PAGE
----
Democrats made sure not to take this race “for granted.” They wanted to show enthusiasm and make sure that they turned out their base. Stansbury was flooded with money and volunteers. Democrats pushed for their voters to vote early. Fifteen percent of the voters cast early ballots and more than twice as many registered Democrats cast early ballots than did GOPers (nytimes.com, Martin, 6/01/21, Albuquerque Journal). First Lady Jill Biden and Second Gentleman Doug Emhoff appeared with Stansbury at campaign stops. Emhoff pushed for more women in government and business and for men to “step up and support them (cnn.com, Bradner, 6/01/21).” House Speaker Nancy Pelosi (D-CA) said it all. She noted that, “This race is the highest priority for us. Any victory is good, but we want a nice, decisive victory.” A surprise loss or a close race in the NM 1st would have made many Democrats think about retiring for fear that they would end up in the congressional minority (nytimes.com, Martin, 6/01/21). The key issue GOPer Moores ran on was the old “Team Red” chestnut, “Democrat Stansbury is soft on crime.” Moores spotlighted the rising murder rate in Albuquerque. He accused Stansbury of supporting a little-known proposal in Congress, going nowhere, that would cut funding for local police departments. The idea of cutting police funding in any way or the cry from some leftists to “defund the police” helped defeat many Democrats in 2020. It almost cost Democrats control of the House while Biden was handily winning (See “Divided We Stand,” Busch & Pitney, 2021). Stansbury, unlike many defeated 2020 House Democrats, countered Moores’ “soft on the police” attack. Stansbury ran an ad that featured a retired sheriff’s deputy and trumpeted her work in the state legislature bringing state dollars for law enforcement back to Albuquerque (Martin, nytimes.com, 6/01/21). Let’s look at both Stansbury and Moores.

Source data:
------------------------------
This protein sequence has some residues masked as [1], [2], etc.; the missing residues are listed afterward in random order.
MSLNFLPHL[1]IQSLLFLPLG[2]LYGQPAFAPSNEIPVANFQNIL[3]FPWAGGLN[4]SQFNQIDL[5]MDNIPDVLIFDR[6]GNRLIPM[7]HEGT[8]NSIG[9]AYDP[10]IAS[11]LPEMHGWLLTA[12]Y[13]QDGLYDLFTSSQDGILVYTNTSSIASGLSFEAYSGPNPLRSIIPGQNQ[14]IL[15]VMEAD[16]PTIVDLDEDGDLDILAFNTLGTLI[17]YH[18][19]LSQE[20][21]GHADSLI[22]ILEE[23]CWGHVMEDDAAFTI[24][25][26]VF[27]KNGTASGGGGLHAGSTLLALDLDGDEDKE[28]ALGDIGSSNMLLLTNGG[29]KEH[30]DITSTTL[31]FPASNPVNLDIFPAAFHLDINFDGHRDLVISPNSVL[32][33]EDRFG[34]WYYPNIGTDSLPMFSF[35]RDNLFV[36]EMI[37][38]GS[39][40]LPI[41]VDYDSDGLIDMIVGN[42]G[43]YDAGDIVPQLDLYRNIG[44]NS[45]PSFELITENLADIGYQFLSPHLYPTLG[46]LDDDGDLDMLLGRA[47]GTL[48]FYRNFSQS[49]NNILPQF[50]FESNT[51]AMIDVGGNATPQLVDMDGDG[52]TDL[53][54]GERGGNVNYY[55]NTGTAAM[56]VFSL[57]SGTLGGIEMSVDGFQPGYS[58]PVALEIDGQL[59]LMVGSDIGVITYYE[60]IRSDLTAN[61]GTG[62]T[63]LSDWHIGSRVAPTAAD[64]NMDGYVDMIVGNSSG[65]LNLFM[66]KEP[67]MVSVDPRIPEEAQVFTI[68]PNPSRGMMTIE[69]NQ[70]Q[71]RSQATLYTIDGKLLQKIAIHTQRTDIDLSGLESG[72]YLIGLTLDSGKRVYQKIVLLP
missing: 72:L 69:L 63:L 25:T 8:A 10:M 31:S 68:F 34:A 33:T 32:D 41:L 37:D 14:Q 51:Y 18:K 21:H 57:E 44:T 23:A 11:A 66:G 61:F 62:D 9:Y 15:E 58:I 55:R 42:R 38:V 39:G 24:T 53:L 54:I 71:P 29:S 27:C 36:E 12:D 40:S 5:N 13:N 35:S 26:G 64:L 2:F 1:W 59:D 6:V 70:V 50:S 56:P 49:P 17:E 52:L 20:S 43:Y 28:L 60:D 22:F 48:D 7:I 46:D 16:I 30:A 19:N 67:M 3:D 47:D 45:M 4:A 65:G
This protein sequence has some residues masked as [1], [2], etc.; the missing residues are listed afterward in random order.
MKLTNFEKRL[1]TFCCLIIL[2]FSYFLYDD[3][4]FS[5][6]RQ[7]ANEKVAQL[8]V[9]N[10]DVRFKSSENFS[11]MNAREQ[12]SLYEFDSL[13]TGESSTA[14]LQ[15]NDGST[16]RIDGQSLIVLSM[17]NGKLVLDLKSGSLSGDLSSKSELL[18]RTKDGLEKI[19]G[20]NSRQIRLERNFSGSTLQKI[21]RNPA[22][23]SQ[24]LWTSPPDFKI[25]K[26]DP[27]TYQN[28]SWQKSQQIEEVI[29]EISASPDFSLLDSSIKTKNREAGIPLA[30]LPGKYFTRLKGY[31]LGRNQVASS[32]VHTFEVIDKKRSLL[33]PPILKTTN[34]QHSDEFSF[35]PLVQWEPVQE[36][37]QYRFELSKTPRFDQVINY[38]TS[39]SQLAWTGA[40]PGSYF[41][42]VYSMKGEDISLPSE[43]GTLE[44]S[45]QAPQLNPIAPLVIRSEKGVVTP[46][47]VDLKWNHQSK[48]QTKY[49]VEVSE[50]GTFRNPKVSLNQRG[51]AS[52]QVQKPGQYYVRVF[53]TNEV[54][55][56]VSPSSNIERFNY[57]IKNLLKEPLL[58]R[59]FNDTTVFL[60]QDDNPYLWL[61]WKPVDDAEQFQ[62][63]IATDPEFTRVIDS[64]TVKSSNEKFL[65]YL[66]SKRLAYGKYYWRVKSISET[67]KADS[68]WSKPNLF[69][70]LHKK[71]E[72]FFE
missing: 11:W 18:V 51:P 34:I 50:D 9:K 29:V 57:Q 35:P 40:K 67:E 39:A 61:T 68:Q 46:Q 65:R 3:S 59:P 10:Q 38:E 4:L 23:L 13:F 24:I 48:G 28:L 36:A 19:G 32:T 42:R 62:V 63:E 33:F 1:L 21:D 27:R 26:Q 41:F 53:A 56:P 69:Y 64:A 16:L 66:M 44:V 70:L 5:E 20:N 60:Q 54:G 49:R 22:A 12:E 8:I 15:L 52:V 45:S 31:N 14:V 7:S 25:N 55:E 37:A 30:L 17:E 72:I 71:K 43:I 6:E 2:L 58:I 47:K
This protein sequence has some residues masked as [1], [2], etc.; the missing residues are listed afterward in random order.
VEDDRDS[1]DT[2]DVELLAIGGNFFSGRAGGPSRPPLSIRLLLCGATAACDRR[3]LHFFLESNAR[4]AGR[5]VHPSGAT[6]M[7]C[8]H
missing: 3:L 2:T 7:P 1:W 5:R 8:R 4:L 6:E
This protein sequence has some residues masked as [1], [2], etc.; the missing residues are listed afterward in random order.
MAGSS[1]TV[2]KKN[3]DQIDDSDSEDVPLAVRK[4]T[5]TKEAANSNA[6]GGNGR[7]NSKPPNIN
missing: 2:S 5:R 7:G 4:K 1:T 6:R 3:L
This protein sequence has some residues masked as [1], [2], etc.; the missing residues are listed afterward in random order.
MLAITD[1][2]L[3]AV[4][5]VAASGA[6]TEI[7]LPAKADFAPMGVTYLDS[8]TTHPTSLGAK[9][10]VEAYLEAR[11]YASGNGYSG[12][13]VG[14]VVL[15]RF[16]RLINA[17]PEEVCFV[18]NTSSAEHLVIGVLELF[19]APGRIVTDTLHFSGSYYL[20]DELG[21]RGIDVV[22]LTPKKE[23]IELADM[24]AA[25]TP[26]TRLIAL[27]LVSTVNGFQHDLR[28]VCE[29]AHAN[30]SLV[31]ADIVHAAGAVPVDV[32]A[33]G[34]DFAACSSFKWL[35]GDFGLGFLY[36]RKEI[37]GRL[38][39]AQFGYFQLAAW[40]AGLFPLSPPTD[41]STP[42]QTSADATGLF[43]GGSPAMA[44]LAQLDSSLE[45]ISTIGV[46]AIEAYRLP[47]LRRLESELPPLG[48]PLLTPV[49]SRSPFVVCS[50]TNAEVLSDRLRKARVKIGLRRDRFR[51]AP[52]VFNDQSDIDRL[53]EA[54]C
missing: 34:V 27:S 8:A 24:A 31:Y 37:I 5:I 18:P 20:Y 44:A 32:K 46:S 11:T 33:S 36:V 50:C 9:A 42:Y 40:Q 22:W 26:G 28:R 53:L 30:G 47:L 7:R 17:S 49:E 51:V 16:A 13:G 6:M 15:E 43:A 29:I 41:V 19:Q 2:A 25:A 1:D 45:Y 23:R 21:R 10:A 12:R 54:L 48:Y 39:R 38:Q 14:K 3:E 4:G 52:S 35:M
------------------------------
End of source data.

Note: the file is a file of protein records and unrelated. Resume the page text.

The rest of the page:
Farmington, NM native Melanie Ann Stansbury (42) grew up in Albuquerque. She received a 2002 Bachelor’s in human ecology and natural science from CA’s St. Mary’s College. In 2007, Cornell University gave her a Master’s of Science in development sociology with a minor in American Indian studies (melaniefornm.com, stmarys-ca.edu/for-alumni, abqjournal.com-house-district-28). Stansbury began her career as an instructor at the New Mexico Museum of Natural History and Science. She was a consultant at Sandia National Laboratories. She worked in Washington D.C. for eight years. In D.C., Stansbury had several policy roles. These included a stint as a program examiner in the Office of Management and Budget under Obama. She also worked on the staff of the U.S. Senate Committee of Energy and Natural Resources and as an aide to Senator Maria Cantwell, D-WA (rollcall.com, Akin, 3/31/21, abqjournal.com, Boetel, 6/01/21).
In 2018, Stansbury won her first election. She flipped to the “Blue” column a previously GOP state House district in Albuquerque’s Northeast Heights (abqjournal.com, Boetel, 6/01/21). That seat had been represented by a GOP incumbent for seven terms (ballotpedia.org, abqjournal.com, 10/16/18). She represented that district, the NM 28th House District (HD), since 1/2019. In the NM House, Stansbury introduced legislation to improve the state’s conservation and water resource management and was vice-chair of the Energy, Environment & Natural Resources Committee (ballotpedia.org). She also pushed in that chamber to increase the number of NM students who receive free lunch (abqjournal.com, Boetel). During her campaign for the U.S. House, Stansbury aligned herself with the Biden White House programs, especially on addressing climate change and infrastructure plans (Boetel, 6/01/21). Stansbury emphasized her scientific background to promote herself as a champion of NM’s land and water resources (npr.com, Wise, 6/01/21).